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Canine connections : fieldwork with a dog as research assistant

By Karen Lane

Category Journal Articles
Abstract

My research seeks out muted narratives that struggle to be heard in the contested city of Belfast. My dog is one of my ethnographic methods: dog-walking is rarely a direct journey from A to B and she can ‘authenticate’ my lingering presence in unfamiliar places; she is a gateway to dog-focused communal activities; and her categorisation of people is based on smell, not politics, religion or country of origin. When encountering random strangers with an attractive and friendly dog, her role is obvious: introduction enacted, anthropologist takes over. But does she simply mediate the encounter or does she shape what happens? The relationship between dog and person is reciprocal and the extent to which each actor responds to the other prolongs and moulds the encounter. Can she elicit stories that may not otherwise be told, do more than ‘only connect’? This paper draws on actor-network theory and cosmopolitanism.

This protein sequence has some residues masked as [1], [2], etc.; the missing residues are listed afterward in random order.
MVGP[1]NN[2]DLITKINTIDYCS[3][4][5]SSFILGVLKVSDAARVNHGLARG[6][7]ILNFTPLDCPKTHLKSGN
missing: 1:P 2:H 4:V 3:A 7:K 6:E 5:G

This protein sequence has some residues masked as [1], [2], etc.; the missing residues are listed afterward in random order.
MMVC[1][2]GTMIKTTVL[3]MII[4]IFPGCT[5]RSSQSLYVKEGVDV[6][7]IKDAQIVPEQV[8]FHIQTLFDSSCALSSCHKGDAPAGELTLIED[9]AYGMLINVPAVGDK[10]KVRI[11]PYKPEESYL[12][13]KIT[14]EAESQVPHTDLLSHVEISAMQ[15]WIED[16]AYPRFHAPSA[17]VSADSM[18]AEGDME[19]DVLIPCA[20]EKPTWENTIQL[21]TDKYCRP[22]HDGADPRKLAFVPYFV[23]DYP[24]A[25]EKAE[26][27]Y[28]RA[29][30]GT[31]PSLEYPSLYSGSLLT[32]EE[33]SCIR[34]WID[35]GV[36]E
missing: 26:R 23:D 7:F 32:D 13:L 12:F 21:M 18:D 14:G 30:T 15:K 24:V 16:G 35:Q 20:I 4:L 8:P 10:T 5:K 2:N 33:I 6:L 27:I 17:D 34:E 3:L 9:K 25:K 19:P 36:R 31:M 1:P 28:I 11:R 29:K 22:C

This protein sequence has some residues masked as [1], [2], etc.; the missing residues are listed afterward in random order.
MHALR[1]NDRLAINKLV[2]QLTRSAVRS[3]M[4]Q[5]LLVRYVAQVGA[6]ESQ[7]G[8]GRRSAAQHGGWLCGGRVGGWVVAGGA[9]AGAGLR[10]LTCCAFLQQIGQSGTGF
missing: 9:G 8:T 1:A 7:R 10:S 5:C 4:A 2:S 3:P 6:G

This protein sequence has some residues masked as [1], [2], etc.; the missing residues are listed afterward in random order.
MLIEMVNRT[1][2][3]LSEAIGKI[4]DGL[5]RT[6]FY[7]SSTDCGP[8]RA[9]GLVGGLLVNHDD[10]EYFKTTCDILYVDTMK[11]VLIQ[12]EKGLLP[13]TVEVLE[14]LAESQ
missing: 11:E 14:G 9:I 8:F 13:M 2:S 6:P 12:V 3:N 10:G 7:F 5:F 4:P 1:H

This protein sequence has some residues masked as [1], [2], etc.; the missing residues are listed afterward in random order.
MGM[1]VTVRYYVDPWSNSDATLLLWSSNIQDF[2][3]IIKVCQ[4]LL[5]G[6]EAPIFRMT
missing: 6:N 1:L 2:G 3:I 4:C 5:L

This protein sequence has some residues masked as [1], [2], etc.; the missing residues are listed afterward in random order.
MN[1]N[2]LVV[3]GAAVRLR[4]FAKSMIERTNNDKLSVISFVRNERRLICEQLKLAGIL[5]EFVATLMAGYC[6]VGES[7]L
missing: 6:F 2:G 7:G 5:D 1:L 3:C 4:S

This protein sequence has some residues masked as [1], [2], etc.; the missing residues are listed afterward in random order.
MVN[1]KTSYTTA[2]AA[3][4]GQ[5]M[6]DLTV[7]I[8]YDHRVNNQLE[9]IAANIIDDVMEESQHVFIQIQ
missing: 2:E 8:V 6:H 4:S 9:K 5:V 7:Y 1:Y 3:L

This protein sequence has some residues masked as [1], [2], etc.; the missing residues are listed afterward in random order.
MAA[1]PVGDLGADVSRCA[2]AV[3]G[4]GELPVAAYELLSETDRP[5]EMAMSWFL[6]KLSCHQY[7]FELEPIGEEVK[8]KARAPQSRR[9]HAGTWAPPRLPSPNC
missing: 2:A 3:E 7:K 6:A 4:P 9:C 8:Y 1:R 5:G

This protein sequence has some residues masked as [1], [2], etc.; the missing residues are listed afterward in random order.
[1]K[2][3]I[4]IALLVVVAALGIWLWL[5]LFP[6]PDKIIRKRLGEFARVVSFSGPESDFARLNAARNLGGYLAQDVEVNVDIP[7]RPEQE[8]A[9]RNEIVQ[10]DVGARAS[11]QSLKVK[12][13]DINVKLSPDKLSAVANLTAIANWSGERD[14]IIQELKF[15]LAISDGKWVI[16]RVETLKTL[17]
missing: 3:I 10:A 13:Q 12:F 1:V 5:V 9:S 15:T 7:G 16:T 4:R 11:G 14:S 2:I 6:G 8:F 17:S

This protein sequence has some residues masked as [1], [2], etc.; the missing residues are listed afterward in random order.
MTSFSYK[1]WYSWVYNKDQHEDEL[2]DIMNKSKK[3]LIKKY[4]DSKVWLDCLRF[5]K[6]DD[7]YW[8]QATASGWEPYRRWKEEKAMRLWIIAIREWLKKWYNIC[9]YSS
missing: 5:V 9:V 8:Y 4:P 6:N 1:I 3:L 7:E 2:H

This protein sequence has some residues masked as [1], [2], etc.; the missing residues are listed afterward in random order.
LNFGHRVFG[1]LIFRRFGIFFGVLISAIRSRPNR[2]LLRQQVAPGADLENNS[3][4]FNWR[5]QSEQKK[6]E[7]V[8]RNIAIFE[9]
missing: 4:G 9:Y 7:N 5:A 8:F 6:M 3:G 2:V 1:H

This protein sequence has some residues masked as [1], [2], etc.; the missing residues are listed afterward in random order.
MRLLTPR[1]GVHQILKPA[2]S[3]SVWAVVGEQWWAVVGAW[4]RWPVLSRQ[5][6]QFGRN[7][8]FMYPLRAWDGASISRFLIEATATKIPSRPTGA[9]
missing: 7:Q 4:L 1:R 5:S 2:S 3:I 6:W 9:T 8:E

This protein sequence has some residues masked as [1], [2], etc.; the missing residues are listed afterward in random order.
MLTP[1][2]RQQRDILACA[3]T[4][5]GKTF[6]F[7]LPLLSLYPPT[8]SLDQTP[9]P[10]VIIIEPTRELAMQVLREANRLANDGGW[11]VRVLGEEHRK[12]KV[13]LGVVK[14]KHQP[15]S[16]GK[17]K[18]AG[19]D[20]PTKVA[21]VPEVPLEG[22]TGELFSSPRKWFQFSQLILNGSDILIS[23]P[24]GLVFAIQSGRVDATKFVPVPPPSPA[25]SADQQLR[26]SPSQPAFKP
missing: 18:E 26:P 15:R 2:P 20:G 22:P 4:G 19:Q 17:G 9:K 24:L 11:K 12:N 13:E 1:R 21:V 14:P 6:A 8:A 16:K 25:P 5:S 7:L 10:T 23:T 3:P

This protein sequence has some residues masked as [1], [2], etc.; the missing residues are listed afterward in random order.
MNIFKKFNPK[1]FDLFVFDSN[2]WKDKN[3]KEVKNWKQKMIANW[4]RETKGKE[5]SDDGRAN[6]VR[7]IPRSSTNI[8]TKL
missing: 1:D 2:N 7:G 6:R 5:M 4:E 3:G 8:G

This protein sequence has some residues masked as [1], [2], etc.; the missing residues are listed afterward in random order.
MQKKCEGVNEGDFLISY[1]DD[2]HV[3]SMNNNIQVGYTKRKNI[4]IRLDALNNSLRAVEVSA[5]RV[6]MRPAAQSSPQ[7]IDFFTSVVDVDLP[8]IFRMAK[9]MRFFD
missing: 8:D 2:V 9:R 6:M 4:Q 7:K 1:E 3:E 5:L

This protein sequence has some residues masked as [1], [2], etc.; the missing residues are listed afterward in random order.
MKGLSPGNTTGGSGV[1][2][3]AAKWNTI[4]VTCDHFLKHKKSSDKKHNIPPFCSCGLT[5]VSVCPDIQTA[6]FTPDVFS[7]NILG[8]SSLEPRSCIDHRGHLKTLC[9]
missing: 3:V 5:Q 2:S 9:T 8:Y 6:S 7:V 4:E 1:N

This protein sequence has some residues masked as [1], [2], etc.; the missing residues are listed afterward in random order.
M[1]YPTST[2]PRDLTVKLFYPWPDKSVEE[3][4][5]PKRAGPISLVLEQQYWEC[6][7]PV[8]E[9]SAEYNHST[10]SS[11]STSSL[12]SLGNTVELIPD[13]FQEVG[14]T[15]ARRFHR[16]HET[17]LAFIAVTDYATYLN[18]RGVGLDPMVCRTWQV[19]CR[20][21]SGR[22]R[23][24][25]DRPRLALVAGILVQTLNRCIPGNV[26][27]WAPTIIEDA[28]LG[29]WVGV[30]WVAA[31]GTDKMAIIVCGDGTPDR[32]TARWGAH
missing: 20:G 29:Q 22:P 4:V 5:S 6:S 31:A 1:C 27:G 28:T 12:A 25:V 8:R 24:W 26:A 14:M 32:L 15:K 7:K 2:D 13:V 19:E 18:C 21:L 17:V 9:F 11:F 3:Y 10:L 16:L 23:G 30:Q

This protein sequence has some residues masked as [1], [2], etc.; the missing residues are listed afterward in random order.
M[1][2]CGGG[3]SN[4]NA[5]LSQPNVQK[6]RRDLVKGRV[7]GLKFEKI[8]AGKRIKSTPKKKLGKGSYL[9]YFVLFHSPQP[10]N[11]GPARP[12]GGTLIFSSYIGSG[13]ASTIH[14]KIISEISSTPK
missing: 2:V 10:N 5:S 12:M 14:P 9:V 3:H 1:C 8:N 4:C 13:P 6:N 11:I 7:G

Submitter

Marcy Wilhelm-South

Purdue University

Date 2015
Publication Title Anthropology in Action
Volume 22
Issue 3
Pages 27-38
Publisher Berghahn Journals
DOI https://doi.org/10.3167/aia.2015.220304
URL http://hdl.handle.net/10023/12234
Language English
Additional Language English
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Tags
  1. Animal roles
  2. Dogs
  3. Human-animal communication
  4. Interspecies interactions
  5. Mammals
  6. open access
  7. Pets and companion animals
Badges
  1. open access